Many of my clients who are outraged at what they perceive as unfair treatment from the Registry of Motor Vehicles ask if they can sue the Registry. In the vast majority of cases the answer to that question is no. The difficulties associated with prevailing in a lawsuit against a state agency such as the Mass. RMV were set forth in a recent decision by the Massachusetts Appeals Court.
In the case of John H. Gass v. Registrar of Motor Vehicles, the Mass. Appeals Court declared that Mr. Gass could not maintain a lawsuit against the Massachusetts Registrar of Motor Vehicles when his license was mistakenly suspended due to “COMP FRAUD LIC/ID.”
Gass’ troubles began when the Registry’s facial recognition system identified him as potentially having two driver’s licenses. The Registry purchased the system from L1 Identity Solutions with anti-terrorism grant funding from the US Department of Homeland Security. On April 1, 2011, the Registry indefinitely suspended Gass’ license for “COMP FRAUD LIC/ID.” When this happens, the driver can only clear the suspension by attending a hearing at the Registry’s Special Investigation Unit, which is located at 10 Park Plaza in Boston.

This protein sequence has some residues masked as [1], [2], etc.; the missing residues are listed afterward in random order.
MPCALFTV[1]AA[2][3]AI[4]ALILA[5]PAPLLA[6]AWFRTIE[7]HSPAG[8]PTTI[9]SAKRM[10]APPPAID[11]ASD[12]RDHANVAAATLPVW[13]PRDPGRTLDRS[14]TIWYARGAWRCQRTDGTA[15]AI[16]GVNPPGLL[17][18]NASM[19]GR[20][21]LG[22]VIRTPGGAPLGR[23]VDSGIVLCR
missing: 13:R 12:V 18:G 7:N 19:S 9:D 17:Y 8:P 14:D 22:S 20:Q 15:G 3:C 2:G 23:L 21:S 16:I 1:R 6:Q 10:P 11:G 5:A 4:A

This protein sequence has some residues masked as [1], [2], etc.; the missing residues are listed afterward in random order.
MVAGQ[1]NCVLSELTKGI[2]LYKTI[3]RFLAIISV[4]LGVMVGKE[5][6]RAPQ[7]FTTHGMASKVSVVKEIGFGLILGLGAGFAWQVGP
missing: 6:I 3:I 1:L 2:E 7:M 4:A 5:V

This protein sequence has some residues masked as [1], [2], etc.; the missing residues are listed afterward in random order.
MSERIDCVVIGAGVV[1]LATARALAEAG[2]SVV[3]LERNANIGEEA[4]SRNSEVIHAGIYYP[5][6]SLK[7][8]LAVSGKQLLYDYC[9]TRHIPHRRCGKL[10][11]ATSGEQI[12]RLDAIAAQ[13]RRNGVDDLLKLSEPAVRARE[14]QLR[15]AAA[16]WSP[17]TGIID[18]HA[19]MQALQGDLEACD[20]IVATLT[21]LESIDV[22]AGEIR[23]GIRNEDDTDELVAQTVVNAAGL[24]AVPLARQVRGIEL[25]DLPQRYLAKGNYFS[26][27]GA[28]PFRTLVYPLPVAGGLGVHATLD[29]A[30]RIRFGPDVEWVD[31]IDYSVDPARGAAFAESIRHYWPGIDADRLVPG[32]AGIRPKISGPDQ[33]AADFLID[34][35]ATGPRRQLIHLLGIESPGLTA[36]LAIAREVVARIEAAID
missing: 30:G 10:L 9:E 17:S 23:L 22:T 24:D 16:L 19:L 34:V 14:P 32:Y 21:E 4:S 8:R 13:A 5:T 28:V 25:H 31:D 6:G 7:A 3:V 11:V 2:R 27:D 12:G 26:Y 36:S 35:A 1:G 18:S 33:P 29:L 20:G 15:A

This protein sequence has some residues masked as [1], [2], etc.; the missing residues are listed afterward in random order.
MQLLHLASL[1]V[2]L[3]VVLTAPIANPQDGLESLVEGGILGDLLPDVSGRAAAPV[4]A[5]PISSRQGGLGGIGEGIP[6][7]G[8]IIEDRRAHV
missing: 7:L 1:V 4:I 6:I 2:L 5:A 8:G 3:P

When Gass received the suspension notice, he promptly contacted the RMV License Fraud Unit. He was told that he could have a hearing and he was instructed to bring acceptable proof of his identity to the false license hearing. The RMV officials refused to provide him further information regarding the grounds of the revocation. This is consistent with the Registry’s practice not to discuss the details of license fraud cases over the telephone.
Gass attended a Registry hearing and, just 10 days after revoking his license, when Gass he satisfied the Registry Hearings Officer as to his true identity and that no license fraud occurred, the Registry immediately reinstated his license.
Unsatisfied with the reinstatement of his license, Gass sued the Registrar of Motor Vehicles in Suffolk Superior Court. After a hearing, now retired Superior Court Justice Thomas Connolly dismissed the lawsuit against the Registry on legal grounds. Gass appealed the dismissal and the Massachusetts Appeals Court upheld the decision of the Suffolk Superior Court. In ruling in favor of the Registry, the Appeals Court noted that “[t]here can be no reasonable dispute that—as a general matter—the RMV has authority to suspend licenses based on suspected identity fraud,” and “absent its consent, a State or State agency cannot be sued for damages pursuant to 42 U.S.C. § 1983.” The Court further noted that, “the RMV made reasonable efforts to provide him a hearing prior to the effective date of the revocation.” This case illustrates that it may not be as easy as you think to sue the Registry of Motor Vehicles.